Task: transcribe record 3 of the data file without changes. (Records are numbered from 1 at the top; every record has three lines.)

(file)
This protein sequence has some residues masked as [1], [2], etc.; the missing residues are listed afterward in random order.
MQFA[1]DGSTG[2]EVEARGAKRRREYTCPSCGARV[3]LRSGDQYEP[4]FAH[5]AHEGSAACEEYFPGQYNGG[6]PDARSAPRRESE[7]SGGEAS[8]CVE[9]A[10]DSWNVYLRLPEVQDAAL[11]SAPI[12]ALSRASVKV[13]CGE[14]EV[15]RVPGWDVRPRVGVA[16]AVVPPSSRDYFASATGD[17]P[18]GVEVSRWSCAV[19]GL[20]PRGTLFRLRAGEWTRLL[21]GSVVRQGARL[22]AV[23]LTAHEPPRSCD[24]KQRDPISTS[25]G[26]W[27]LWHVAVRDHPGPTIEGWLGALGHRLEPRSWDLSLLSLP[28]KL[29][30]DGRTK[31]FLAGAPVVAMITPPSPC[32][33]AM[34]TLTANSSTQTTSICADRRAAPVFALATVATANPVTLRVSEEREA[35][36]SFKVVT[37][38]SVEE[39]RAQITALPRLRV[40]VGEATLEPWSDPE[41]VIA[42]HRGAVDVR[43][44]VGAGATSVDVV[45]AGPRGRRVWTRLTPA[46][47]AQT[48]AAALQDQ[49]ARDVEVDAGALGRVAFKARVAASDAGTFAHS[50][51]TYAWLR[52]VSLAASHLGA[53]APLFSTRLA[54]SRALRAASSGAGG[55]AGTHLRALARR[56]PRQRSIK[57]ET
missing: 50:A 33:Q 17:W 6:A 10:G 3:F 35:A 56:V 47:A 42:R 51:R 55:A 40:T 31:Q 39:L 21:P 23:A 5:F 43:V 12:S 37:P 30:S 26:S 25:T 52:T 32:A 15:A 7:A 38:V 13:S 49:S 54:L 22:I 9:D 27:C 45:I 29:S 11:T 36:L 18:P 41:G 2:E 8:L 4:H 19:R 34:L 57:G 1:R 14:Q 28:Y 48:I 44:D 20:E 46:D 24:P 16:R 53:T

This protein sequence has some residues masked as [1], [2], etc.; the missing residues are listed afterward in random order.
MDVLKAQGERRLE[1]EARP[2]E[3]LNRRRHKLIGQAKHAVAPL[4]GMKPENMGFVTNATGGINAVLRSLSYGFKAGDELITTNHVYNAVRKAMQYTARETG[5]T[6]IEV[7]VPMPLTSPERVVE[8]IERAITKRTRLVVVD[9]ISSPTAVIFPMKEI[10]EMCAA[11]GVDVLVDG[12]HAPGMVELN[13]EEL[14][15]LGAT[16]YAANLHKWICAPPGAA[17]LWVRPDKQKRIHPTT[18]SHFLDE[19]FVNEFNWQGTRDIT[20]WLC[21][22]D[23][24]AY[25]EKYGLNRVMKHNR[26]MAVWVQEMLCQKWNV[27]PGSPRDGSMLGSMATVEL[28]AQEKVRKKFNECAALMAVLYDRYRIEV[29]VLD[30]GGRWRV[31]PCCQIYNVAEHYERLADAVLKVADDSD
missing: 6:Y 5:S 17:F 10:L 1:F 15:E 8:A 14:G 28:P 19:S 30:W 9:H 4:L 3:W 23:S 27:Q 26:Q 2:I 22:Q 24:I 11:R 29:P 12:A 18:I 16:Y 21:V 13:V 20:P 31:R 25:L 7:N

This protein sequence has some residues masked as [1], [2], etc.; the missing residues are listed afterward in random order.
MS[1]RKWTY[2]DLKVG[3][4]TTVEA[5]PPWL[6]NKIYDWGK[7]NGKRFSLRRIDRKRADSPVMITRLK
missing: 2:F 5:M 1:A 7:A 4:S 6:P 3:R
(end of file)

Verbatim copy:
This protein sequence has some residues masked as [1], [2], etc.; the missing residues are listed afterward in random order.
MS[1]RKWTY[2]DLKVG[3][4]TTVEA[5]PPWL[6]NKIYDWGK[7]NGKRFSLRRIDRKRADSPVMITRLK
missing: 2:F 5:M 1:A 7:A 4:S 6:P 3:R